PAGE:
Check out the first Houseboat to Energy Efficient Residences (HBEER) prototype home located in Monticello, Kentucky. | Courtesy of University of Kentucky.
In 1952, the U.S. Army Corps of Engineers dammed up the Cumberland River in Eastern Kentucky for the dual purposes of flood control and to generate electricity at a hydroelectric plant. The creation of the 101 mile-long reservoir accomplished both goals, and in the process spawned a new industry -- the construction and maintenance of houseboats.
By the mid-1990s, Lake Cumberland had an average of 4.5 million visitors a year who came to fish, swim, waterski and spend time on an estimated 2,000 houseboats, many of which were available for weekly, monthly or seasonal rentals.
When the housing crisis began in earnest, the houseboat industry and the lake communities that relied on the tourist trade were hit hard. There were too many houseboats and not enough potential owners and renters.
Of the estimated 1,000 workers making houseboats and houseboat components in 2007, fewer than 200 were still working by 2009.
In order to save what was once a robust industry cluster, a “lemons to lemonade” idea was developed by the Kentucky Highlands Investment Corporation (KHIC), a regional organization that focuses on economic development projects.
If there isn’t a demand for compact, space-efficient houseboats, why not introduce green building technologies so the houseboat manufacturers can build small, energy efficient houses?
The effort, which soon became known as the Houseboat Energy Efficiency Residences (HBEER) project, has been a true collaborative effort that has included the following: KHIC, the University of Kentucky College of Design, the Kentucky Energy and Environment Cabinet, the Kentucky Department of Local Government, the City of Monticello, and Stardust Cruisers (a local houseboat manufacturing company).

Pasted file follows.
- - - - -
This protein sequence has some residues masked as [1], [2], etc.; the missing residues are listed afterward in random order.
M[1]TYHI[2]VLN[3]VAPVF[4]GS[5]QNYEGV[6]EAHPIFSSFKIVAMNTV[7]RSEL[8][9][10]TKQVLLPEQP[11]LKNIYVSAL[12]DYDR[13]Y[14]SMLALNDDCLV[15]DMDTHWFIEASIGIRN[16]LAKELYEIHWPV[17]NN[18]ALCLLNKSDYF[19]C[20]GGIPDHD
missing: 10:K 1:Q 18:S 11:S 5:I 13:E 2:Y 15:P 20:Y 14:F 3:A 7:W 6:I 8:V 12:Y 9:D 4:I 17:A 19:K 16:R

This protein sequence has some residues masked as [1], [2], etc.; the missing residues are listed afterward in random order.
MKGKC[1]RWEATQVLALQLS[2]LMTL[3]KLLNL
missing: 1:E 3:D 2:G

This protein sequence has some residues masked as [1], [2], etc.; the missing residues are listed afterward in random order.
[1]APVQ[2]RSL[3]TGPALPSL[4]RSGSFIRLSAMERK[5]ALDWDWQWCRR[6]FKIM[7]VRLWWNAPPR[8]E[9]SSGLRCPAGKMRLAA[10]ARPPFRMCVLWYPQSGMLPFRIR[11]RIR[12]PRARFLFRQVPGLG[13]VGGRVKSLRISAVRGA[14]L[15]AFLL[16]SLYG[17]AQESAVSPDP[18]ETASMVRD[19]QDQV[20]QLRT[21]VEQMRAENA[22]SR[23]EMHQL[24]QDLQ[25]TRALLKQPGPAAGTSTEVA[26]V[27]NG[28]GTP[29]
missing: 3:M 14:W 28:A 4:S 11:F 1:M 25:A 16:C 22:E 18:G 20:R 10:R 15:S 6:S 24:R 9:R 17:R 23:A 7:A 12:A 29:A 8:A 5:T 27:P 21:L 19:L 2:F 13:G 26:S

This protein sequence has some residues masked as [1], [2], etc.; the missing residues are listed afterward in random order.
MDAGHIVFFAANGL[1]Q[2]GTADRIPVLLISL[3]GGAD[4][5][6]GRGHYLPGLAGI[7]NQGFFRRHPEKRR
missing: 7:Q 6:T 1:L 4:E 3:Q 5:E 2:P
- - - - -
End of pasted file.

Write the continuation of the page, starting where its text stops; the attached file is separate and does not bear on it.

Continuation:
In 2009, University of Kentucky design students were challenged to design a house that could be built in pieces on the line at a houseboat factory, then trucked to a lot and put together quickly.
The total cost for the house and lot had to be under $100,000 and it had to be so efficient that the two-bedroom unit would cost an average of about $1 per day to heat or cool, which is half the cost of other housing alternatives.
In a true display of American ingenuity, over 50 graduate-level architecture students took on the challenge and several innovative designs were produced.
The state used $125,000 of funding provided by their Energy Efficiency and Conservation Block Grant, which was made possible by the Recovery Act, and other grant funding to construct a prototype, which was unveiled in a January ceremony that included U.S. Rep. Hal Rogers, state officials and over 100 local community leaders and houseboat industry workers.
- The estimated energy costs at current rates are expected to be about $1.65 per day.
- More than 80 percent of the home value is derived from in-state products and labor, which further increases the jobs created or saved.
- When the partnership began in 2009, Stardust Cruisers had 12 full-time employees and 12 contract workers. It now has 56 full-time employees, including six who are dedicated to the HBEER project. As a result of this project, Stardust also has improved the energy efficiency of its houseboats and is one of the few houseboat manufacturers exporting new products.
- The next phase of the project will include a prototype for multifamily housing as well as classroom space for schools as an-energy efficient and more durable alternative to portable classrooms. In addition, the space will be flooded with natural lighting, which studies show improves learning.